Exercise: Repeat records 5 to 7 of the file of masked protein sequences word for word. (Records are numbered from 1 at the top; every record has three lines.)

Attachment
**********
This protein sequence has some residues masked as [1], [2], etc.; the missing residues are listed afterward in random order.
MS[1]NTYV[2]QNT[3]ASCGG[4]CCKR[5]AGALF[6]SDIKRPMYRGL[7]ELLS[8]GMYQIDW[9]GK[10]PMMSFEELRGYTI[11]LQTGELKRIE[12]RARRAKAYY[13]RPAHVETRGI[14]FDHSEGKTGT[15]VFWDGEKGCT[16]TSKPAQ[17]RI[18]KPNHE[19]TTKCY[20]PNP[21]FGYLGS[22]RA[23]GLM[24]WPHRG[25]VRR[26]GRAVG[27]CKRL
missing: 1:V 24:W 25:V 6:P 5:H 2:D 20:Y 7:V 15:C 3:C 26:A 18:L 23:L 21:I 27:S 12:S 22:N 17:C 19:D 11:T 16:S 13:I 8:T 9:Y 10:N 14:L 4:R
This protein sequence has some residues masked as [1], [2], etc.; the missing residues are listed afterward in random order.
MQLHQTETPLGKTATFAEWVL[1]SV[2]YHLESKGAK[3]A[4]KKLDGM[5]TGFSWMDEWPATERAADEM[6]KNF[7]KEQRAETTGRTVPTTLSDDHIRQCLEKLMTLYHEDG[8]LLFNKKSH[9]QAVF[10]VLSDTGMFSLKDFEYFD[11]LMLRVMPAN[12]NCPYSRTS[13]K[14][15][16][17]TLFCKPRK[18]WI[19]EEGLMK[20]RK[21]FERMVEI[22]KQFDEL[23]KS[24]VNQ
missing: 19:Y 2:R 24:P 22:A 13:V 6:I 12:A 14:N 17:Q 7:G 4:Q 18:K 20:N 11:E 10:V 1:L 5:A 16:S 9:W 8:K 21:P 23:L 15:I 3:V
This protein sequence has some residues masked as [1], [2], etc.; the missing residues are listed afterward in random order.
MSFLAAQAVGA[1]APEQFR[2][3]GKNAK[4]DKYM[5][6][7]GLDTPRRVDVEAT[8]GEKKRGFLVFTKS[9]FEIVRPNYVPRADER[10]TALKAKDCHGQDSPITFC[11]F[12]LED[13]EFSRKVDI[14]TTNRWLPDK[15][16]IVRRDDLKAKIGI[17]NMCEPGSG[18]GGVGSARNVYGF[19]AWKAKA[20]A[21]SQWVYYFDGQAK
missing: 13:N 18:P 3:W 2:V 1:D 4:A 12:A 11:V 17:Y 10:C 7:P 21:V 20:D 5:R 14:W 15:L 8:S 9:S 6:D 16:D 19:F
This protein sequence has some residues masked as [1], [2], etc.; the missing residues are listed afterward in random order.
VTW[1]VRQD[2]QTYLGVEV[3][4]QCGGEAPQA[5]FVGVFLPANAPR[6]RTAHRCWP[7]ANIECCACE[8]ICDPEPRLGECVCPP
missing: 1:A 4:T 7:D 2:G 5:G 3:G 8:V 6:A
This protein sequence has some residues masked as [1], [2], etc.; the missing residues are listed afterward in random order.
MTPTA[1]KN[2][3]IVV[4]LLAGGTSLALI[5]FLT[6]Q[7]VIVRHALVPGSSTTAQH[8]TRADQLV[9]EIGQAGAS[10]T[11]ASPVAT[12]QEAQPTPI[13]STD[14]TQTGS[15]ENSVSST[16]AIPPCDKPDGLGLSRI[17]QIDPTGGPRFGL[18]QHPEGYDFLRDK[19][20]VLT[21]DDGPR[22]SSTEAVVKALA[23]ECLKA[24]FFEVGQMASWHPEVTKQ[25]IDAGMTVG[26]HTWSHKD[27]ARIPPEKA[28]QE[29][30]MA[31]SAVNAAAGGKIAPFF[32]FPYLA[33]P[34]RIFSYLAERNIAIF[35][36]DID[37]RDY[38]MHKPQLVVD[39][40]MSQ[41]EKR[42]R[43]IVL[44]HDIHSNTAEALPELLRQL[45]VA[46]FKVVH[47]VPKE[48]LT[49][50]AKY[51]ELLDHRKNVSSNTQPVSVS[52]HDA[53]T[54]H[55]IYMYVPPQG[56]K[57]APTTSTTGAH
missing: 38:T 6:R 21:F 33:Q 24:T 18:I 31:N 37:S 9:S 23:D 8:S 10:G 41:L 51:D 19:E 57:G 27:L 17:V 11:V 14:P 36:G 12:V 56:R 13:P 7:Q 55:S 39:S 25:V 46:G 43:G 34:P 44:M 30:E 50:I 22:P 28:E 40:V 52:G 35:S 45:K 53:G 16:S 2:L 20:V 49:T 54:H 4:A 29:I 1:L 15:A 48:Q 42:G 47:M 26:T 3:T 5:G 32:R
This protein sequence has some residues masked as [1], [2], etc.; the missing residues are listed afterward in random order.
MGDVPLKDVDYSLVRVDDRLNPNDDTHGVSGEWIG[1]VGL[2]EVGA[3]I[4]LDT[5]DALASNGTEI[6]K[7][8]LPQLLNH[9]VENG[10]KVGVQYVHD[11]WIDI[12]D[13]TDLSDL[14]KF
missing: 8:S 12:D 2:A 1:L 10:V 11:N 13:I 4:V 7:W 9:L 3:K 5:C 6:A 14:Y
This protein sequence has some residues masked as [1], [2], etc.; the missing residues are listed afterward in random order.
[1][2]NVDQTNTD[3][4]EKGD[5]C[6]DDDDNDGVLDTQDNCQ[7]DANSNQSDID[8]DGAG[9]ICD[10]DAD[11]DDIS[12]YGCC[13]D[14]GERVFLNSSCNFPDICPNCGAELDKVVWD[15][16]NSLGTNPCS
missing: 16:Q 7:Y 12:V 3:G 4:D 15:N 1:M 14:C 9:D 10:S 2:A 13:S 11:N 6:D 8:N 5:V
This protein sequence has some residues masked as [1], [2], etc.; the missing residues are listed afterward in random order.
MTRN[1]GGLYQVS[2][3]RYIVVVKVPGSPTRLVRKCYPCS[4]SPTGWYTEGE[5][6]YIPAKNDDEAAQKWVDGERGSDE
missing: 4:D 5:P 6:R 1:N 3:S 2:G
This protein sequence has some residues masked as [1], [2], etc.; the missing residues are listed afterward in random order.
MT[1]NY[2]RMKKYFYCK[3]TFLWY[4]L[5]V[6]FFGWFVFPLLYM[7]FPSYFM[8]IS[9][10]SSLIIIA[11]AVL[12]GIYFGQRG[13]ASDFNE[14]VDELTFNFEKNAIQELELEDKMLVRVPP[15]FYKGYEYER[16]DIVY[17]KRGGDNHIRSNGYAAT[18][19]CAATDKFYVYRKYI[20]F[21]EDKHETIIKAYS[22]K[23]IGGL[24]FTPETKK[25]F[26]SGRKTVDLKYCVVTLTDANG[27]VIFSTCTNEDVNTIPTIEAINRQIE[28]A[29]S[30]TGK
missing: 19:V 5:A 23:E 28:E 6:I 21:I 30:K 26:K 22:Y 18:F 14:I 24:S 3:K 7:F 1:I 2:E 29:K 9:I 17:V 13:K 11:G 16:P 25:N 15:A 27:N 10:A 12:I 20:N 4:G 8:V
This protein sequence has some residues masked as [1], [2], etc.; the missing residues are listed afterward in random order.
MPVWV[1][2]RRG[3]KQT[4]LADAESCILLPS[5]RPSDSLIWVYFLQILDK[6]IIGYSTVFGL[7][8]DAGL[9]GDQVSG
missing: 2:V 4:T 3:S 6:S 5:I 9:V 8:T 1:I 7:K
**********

This protein sequence has some residues masked as [1], [2], etc.; the missing residues are listed afterward in random order.
MTPTA[1]KN[2][3]IVV[4]LLAGGTSLALI[5]FLT[6]Q[7]VIVRHALVPGSSTTAQH[8]TRADQLV[9]EIGQAGAS[10]T[11]ASPVAT[12]QEAQPTPI[13]STD[14]TQTGS[15]ENSVSST[16]AIPPCDKPDGLGLSRI[17]QIDPTGGPRFGL[18]QHPEGYDFLRDK[19][20]VLT[21]DDGPR[22]SSTEAVVKALA[23]ECLKA[24]FFEVGQMASWHPEVTKQ[25]IDAGMTVG[26]HTWSHKD[27]ARIPPEKA[28]QE[29][30]MA[31]SAVNAAAGGKIAPFF[32]FPYLA[33]P[34]RIFSYLAERNIAIF[35][36]DID[37]RDY[38]MHKPQLVVD[39][40]MSQ[41]EKR[42]R[43]IVL[44]HDIHSNTAEALPELLRQL[45]VA[46]FKVVH[47]VPKE[48]LT[49][50]AKY[51]ELLDHRKNVSSNTQPVSVS[52]HDA[53]T[54]H[55]IYMYVPPQG[56]K[57]APTTSTTGAH
missing: 38:T 6:R 21:F 33:Q 24:T 18:I 31:N 37:S 9:S 23:D 8:S 10:G 41:L 51:D 19:E 57:G 27:L 17:V 11:V 14:P 36:G 12:V 56:R 13:P 7:Q 55:S 39:S 25:V 46:G 43:G 34:P 44:M 30:E 50:I 22:P 28:E 40:V 52:G 35:S 45:K 53:G 16:S 2:L 20:V 49:T 54:H 4:A 29:I 1:L 15:A 48:Q 42:G 47:M 26:T 3:T 5:G 32:R
This protein sequence has some residues masked as [1], [2], etc.; the missing residues are listed afterward in random order.
MGDVPLKDVDYSLVRVDDRLNPNDDTHGVSGEWIG[1]VGL[2]EVGA[3]I[4]LDT[5]DALASNGTEI[6]K[7][8]LPQLLNH[9]VENG[10]KVGVQYVHD[11]WIDI[12]D[13]TDLSDL[14]KF
missing: 8:S 12:D 2:A 1:L 10:V 11:N 13:I 4:V 7:W 9:L 3:K 5:C 6:A 14:Y
This protein sequence has some residues masked as [1], [2], etc.; the missing residues are listed afterward in random order.
[1][2]NVDQTNTD[3][4]EKGD[5]C[6]DDDDNDGVLDTQDNCQ[7]DANSNQSDID[8]DGAG[9]ICD[10]DAD[11]DDIS[12]YGCC[13]D[14]GERVFLNSSCNFPDICPNCGAELDKVVWD[15][16]NSLGTNPCS
missing: 16:Q 7:Y 12:V 3:G 4:D 15:N 1:M 14:C 9:D 10:S 2:A 13:S 11:N 6:D 8:N 5:V